Remember when writing blog articles or social media updates it’s not about continually promoting your products or services. It’s about demonstrating your knowledge and expertise in your field, building trust within your community that will lead to interaction and engagement. The following headings are all interchangeable between blog posts and social media updates, depending which ones you use. If you do use more than one social media channel, as many of us do, I suggest writing different words to get the same message across to appeal to all your readers.

5 ways to keep posts engaging and inspiring

1. Industry news

Despite the move into digital media every business sector continues to have some sort of publication or website to serve its community. Most offer a regular electronic newsletter of some variety, sharing the latest news and information which usually takes you back to their website. This provides an ideal opportunity to write brief details of the news (always crediting where the news story came from) and adding some analysis on the impact of the information or your viewpoint. News in the digital world comes thick and fast so these types of posts should be a regular feature within your content calendar.

2. Words of wisdom

Today there are plenty of quotes to choose from, whether it’s way back in history from famous people or in current times. Or if you see a prominent member of your industry speak at an event consider if it’s worth sharing their words. Alternatively think up your own. You can have great fun making up phrases that can reinforce your values and highlight your business’ message. With free software like Canva, it is easy to put together simple graphic images combining an inspirational quote.

graphic of beach and sea

Here’s one graphic I created in Canva using an inspirational quote that I made up

3. What I learnt this week

This is brilliant for demonstrating what you’ve been doing, whether it’s working with clients and helping to find solutions to their issues or building up your knowledge. Networking meetings, or events such as exhibitions or conferences, are ideal places to gather new information to share with your customers, always providing your take on the subject matter to give added value. As only a limited number of people will be at these events this gives you the opportunity to reach a wider audience and boost your expert status. And you never know how many words of wisdom you make pick up along the way.

4. Customer solution

This is where you identify an issue that a customer has and you show how you resolved it. For example, one question I’m often asked at the moment is about the ideal length a blog should be. I recently wrote a short post on Facebook with my answer. For the record I suggest mixing up the word count of articles, as most subjects will find their natural length. Think about what questions your customers have asked you recently and see how you can write a quick post. If one customer is having difficulty with an issue it’s likely others will be too.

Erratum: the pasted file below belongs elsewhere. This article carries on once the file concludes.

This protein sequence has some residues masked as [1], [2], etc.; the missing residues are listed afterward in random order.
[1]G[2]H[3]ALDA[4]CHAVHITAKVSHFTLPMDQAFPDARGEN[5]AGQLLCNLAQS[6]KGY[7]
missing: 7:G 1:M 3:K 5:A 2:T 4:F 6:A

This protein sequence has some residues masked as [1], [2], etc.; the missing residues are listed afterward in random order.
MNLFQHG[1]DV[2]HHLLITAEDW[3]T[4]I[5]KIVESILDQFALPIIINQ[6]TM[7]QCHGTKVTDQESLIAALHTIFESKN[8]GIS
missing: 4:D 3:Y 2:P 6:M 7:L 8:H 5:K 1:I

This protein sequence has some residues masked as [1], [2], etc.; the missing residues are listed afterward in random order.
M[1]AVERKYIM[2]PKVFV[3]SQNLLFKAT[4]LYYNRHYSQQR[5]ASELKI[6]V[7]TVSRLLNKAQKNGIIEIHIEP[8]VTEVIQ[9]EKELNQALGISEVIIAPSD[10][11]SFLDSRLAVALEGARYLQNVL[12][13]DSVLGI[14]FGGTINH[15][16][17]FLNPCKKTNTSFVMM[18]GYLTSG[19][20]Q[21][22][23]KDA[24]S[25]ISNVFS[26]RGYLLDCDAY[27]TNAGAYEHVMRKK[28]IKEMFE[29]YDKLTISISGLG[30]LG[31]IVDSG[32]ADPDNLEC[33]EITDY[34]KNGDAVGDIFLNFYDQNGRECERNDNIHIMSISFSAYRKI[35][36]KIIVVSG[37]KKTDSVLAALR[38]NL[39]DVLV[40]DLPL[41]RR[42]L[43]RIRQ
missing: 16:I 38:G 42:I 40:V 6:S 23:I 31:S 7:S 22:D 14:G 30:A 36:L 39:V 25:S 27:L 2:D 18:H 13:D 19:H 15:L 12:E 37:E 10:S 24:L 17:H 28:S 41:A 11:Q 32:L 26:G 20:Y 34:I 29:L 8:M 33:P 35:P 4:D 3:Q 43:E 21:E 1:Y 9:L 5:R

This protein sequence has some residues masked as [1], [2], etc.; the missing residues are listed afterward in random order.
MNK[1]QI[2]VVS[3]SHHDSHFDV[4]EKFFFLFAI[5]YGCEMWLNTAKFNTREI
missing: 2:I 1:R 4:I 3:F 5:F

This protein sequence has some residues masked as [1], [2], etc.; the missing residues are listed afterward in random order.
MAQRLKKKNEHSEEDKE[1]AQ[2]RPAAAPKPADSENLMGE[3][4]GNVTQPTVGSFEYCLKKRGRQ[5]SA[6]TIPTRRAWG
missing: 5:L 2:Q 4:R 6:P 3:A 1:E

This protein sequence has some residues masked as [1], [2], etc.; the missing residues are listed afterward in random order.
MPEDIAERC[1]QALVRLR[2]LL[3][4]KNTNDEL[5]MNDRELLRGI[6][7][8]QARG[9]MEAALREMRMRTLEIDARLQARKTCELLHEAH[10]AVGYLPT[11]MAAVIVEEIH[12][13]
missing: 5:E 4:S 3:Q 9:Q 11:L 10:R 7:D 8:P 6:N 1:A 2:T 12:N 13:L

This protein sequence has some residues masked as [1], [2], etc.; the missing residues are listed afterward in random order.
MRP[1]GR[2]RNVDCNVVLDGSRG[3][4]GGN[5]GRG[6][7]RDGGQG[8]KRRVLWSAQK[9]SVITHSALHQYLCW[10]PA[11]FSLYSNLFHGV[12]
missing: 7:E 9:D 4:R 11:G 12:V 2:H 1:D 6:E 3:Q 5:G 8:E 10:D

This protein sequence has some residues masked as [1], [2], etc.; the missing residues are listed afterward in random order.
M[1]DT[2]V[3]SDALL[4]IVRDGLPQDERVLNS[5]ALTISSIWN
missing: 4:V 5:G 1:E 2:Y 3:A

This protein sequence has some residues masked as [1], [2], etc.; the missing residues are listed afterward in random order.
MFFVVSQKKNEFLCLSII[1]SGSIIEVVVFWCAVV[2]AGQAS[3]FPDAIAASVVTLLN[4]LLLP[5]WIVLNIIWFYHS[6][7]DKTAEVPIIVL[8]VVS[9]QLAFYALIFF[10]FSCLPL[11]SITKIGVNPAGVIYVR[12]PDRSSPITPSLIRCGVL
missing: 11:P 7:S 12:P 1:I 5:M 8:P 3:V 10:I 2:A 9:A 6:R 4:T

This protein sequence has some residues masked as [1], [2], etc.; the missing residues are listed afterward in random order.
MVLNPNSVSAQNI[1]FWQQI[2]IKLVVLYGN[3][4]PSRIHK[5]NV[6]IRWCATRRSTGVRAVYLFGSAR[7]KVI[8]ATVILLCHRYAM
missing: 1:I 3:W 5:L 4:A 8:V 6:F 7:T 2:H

pic of different spices

Use a post to answer a customer’s question as I did recently

5. What’s bugging you today?

Sometimes there are issues that bug us and we need to get to share our views on the subject. This is a bit of rant style but don’t go too over the top or too negative and be prepared to face the consequences if it is controversial. Balance the post or article by suggesting possible solutions and a way forward. No one loves a whinger.

Once you have thought of different topics to write under these headings you can start filling in your editorial calendar. I use an Excel spread sheet for each month, inputting the detail within each day so it’s easy to see and refer back to. I include my weekly blog update and fill in the shorter social media updates around this. I tend to schedule my updates on a weekly basis as it fits in with my work, using Hootesuite and scheduling buttons within the social media channels but there’s nothing to stop you using a different method.

Excel spreadsheet

I use an Excel spreadsheet to complete my monthly editorial content calendar

Don’t forget writing great posts is all about creativity, ensuring you are meeting your customers’ needs as well as providing super images or graphics. Once you’ve been doing this for a while completing the editorial calendar does become easier. Keep in mind the different headings when you’re with clients, networking or just out and about and you’ll often find different subjects that can be incorporated under them.

A few moments thinking every now and then makes all the difference and helps you keep on top of your updates.